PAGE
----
Lt. Governor Jon Husted today announced the launch of TechCred, a program that connects businesses with the talent they need and gives employees the ability to earn industry-recognized, technology-focused credentials, better preparing them for a job in today’s advanced, technology-infused economy.
Through TechCred, businesses can identify the specific qualifications they need and employees they want to upskill toward a more advanced position. In partnership with a training provider, the employer can apply online at TechCred.Ohio.Gov. The state will reimburse up to $2,000 of training upon completion of a credential.
An initial list of eligible credentials is provided, but employers can request a credential be added to the eligible list by submitting an application for TechCred to be reviewed by a panel of stakeholders.
The online application period opens October 1, 2019. TechCred is a competitive, merit-based program.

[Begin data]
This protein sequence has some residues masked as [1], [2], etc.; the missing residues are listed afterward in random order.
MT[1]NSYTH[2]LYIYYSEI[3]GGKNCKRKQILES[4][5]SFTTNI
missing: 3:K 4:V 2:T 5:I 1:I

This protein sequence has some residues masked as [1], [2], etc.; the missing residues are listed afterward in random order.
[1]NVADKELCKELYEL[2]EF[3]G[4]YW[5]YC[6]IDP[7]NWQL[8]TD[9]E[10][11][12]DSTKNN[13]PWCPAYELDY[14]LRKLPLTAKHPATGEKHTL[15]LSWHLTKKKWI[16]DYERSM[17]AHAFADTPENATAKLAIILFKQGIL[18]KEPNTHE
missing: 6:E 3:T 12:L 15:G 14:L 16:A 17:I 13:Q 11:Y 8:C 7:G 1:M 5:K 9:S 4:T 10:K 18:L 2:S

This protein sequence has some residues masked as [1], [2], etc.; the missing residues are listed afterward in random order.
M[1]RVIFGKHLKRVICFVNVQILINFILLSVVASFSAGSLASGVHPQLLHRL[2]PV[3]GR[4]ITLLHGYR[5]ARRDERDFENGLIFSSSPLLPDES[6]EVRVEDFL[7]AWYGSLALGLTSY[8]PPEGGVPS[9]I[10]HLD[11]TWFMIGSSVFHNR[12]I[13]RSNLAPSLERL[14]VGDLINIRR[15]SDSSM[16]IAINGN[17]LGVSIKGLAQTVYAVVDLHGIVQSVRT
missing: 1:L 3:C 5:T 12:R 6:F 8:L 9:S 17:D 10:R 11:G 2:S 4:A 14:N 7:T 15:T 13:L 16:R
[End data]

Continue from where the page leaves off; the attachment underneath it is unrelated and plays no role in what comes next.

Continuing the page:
TechCred fulfills a commitment made by Governor DeWine and Lt. Governor Husted to fund the completion of 10,000 microdegrees each year in order to aid in closing the skills gap for growing technology jobs.
“Memorial Health is excited to partner with the CEP and the health care business liaison efforts – seeing the successes they have had in the manufacturing arena,” said Robin Coffey, communications and PR specialist for Memorial Health and CEP board member.
Other health care businesses supporting the business liaison program are Mercy Health-Urbana Hospital and Champaign Residential Services Inc. Manufacturers supporting the program include Advanced Technology Products, Bundy Baking Solutions, ColePak, The Hall Company, KTH Parts Industries Inc., ORBIS, Parker Trutec, Ultra-met and Weidmann Electrical Technology. Other supporters are Clark State Community College and FASTLANE-MEP.
CEP Director Marcia Bailey said, “Ashley has done a tremendous job. The Champaign County Manufacturing Council has praised her for opening students’ eyes and minds to the rewarding careers available to them here in Champaign County.”